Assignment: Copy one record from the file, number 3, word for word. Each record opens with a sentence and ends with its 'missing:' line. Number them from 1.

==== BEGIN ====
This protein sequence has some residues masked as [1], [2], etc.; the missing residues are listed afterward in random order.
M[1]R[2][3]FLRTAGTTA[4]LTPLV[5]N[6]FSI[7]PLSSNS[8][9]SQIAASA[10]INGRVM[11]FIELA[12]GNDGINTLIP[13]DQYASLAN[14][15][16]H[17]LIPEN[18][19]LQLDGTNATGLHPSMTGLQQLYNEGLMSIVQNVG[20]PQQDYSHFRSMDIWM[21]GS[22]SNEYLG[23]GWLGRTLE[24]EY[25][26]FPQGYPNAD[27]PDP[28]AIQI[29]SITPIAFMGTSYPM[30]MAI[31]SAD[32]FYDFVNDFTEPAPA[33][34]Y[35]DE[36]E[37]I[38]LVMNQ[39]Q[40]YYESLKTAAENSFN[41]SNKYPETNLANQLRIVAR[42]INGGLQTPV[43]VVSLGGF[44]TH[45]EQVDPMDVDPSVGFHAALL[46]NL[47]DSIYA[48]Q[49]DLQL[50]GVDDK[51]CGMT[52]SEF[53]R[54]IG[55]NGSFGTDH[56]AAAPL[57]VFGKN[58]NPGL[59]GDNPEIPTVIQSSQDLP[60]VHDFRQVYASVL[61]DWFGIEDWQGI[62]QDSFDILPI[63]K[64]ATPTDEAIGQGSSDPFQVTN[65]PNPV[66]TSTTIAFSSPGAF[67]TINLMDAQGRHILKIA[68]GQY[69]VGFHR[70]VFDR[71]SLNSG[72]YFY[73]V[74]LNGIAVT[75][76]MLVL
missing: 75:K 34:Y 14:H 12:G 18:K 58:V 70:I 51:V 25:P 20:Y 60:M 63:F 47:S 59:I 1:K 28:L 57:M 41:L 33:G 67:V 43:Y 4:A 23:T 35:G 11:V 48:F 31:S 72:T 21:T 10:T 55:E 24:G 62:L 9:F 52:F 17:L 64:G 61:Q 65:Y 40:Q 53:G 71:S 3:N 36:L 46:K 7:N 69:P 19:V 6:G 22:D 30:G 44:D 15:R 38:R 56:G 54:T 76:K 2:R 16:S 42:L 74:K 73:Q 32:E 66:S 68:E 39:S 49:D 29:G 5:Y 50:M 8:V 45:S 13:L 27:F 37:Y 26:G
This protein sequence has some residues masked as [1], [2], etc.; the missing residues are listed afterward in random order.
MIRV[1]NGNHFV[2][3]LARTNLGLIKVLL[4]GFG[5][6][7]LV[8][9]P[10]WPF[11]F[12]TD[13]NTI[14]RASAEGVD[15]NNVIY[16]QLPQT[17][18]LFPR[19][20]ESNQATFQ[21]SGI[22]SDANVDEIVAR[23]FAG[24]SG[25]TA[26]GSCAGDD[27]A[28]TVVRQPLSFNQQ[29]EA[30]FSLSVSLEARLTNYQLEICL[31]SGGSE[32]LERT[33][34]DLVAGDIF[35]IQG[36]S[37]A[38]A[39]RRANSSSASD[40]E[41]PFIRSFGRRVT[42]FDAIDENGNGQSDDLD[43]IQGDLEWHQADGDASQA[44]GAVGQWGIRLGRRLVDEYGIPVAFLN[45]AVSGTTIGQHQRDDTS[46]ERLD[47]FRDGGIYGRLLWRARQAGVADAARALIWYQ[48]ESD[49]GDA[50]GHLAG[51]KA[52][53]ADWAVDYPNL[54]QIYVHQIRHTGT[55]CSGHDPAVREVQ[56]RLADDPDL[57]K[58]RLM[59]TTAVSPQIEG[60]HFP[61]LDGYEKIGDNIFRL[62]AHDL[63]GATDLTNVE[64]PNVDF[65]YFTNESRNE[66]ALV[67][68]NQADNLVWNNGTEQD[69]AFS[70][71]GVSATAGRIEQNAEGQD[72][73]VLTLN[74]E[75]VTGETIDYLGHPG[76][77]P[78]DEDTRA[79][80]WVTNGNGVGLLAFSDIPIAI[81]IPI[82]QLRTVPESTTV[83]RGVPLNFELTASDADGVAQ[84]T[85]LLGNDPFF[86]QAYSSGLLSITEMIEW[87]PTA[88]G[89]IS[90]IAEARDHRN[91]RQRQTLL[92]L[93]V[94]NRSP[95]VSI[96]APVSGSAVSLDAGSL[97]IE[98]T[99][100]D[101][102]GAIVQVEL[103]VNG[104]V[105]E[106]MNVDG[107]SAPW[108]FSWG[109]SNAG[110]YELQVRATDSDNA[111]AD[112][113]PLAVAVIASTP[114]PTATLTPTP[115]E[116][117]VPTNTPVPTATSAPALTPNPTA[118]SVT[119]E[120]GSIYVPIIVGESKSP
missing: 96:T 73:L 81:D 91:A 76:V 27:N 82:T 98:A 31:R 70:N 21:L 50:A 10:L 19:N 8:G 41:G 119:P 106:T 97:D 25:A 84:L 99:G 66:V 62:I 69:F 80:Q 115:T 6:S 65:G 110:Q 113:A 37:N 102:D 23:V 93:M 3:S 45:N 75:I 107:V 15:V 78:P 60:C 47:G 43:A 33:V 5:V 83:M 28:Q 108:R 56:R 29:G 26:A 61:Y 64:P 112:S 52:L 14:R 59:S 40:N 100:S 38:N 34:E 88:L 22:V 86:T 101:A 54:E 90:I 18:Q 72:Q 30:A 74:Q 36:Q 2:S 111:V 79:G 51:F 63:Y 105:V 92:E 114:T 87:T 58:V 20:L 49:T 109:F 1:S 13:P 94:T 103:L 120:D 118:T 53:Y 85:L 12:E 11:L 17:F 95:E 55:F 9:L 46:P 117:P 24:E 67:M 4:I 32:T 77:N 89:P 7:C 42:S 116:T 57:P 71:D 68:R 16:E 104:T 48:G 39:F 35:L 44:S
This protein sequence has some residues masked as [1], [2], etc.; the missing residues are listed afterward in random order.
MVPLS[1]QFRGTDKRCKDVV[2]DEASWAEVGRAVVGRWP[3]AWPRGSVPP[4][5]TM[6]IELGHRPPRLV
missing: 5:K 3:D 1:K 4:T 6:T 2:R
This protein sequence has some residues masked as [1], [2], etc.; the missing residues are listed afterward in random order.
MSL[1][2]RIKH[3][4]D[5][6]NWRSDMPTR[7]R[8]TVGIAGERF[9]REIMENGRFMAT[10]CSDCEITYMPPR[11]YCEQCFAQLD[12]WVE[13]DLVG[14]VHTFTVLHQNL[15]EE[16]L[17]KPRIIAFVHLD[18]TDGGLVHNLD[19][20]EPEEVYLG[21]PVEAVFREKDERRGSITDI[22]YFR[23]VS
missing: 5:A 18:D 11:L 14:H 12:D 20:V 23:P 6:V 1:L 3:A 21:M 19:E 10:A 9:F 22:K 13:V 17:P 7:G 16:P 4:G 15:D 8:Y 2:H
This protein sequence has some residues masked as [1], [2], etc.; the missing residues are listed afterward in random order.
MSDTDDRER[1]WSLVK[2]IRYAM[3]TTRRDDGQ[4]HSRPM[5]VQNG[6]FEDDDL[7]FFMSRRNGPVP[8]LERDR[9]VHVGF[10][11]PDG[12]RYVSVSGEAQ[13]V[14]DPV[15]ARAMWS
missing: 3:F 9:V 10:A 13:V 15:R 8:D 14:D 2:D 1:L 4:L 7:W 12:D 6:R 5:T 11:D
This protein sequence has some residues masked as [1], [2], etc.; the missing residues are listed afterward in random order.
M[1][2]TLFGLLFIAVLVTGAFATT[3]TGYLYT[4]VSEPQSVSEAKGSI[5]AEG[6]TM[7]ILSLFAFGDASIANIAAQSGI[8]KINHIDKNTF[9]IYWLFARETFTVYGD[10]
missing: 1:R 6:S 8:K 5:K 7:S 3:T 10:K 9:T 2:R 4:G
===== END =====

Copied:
This protein sequence has some residues masked as [1], [2], etc.; the missing residues are listed afterward in random order.
MVPLS[1]QFRGTDKRCKDVV[2]DEASWAEVGRAVVGRWP[3]AWPRGSVPP[4][5]TM[6]IELGHRPPRLV
missing: 5:K 3:D 1:K 4:T 6:T 2:R